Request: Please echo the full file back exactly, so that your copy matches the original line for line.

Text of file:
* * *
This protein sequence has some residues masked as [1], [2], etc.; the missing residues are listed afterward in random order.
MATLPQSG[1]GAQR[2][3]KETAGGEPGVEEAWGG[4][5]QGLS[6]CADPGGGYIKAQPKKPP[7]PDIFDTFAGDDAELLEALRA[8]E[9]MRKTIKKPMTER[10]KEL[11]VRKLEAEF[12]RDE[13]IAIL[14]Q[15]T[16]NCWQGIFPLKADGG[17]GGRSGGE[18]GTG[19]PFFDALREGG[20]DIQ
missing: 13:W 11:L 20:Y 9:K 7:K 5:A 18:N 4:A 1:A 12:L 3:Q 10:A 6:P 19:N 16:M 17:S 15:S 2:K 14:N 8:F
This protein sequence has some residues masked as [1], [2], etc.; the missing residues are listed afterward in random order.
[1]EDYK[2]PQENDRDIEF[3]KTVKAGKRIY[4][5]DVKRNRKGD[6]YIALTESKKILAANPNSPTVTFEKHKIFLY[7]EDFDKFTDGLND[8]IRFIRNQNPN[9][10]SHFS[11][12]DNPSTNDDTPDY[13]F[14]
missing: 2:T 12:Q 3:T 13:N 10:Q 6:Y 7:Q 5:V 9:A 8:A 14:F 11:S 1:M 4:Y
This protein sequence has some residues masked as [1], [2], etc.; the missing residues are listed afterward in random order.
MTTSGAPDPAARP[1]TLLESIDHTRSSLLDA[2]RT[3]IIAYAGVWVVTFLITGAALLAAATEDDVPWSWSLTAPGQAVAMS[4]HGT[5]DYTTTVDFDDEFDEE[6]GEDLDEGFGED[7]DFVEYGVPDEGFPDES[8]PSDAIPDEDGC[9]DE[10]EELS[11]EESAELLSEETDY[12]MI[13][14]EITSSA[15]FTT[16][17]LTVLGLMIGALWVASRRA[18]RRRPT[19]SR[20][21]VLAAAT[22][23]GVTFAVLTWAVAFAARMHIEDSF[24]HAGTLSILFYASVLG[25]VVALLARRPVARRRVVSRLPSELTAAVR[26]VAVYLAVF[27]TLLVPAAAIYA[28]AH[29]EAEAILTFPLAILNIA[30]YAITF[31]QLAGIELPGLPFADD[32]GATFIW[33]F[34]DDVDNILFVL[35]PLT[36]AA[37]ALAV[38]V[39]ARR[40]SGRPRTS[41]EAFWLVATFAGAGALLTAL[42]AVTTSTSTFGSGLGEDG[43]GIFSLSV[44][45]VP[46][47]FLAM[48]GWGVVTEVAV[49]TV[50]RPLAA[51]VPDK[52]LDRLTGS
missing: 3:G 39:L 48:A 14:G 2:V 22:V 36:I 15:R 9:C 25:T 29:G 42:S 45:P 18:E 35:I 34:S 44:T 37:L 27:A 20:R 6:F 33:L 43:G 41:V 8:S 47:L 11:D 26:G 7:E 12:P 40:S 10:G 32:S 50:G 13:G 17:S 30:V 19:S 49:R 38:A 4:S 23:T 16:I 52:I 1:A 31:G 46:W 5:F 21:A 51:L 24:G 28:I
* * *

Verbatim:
This protein sequence has some residues masked as [1], [2], etc.; the missing residues are listed afterward in random order.
MATLPQSG[1]GAQR[2][3]KETAGGEPGVEEAWGG[4][5]QGLS[6]CADPGGGYIKAQPKKPP[7]PDIFDTFAGDDAELLEALRA[8]E[9]MRKTIKKPMTER[10]KEL[11]VRKLEAEF[12]RDE[13]IAIL[14]Q[15]T[16]NCWQGIFPLKADGG[17]GGRSGGE[18]GTG[19]PFFDALREGG[20]DIQ
missing: 13:W 11:L 20:Y 9:K 7:K 5:A 18:N 4:A 1:A 12:L 3:Q 10:A 6:P 19:N 16:M 17:S 15:S 2:K 14:N 8:F
This protein sequence has some residues masked as [1], [2], etc.; the missing residues are listed afterward in random order.
[1]EDYK[2]PQENDRDIEF[3]KTVKAGKRIY[4][5]DVKRNRKGD[6]YIALTESKKILAANPNSPTVTFEKHKIFLY[7]EDFDKFTDGLND[8]IRFIRNQNPN[9][10]SHFS[11][12]DNPSTNDDTPDY[13]F[14]
missing: 2:T 12:Q 3:T 13:N 10:Q 6:Y 7:Q 5:V 9:A 8:A 14:F 11:S 1:M 4:Y
This protein sequence has some residues masked as [1], [2], etc.; the missing residues are listed afterward in random order.
MTTSGAPDPAARP[1]TLLESIDHTRSSLLDA[2]RT[3]IIAYAGVWVVTFLITGAALLAAATEDDVPWSWSLTAPGQAVAMS[4]HGT[5]DYTTTVDFDDEFDEE[6]GEDLDEGFGED[7]DFVEYGVPDEGFPDES[8]PSDAIPDEDGC[9]DE[10]EELS[11]EESAELLSEETDY[12]MI[13][14]EITSSA[15]FTT[16][17]LTVLGLMIGALWVASRRA[18]RRRPT[19]SR[20][21]VLAAAT[22][23]GVTFAVLTWAVAFAARMHIEDSF[24]HAGTLSILFYASVLG[25]VVALLARRPVARRRVVSRLPSELTAAVR[26]VAVYLAVF[27]TLLVPAAAIYA[28]AH[29]EAEAILTFPLAILNIA[30]YAITF[31]QLAGIELPGLPFADD[32]GATFIW[33]F[34]DDVDNILFVL[35]PLT[36]AA[37]ALAV[38]V[39]ARR[40]SGRPRTS[41]EAFWLVATFAGAGALLTAL[42]AVTTSTSTFGSGLGEDG[43]GIFSLSV[44][45]VP[46][47]FLAM[48]GWGVVTEVAV[49]TV[50]RPLAA[51]VPDK[52]LDRLTGS
missing: 3:G 39:L 48:A 14:G 2:V 22:V 36:I 15:R 9:C 25:T 29:G 42:S 45:P 18:E 35:I 34:S 44:T 37:L 27:A 20:R 6:F 33:L 43:G 41:V 8:S 47:L 11:D 26:G 7:E 12:P 40:S 10:G 32:S 50:G 13:G 17:S 30:V 19:S 49:R 38:A 4:S 23:T 16:I 52:I 1:A 31:G 46:W 5:F 21:A 51:L 24:G 28:I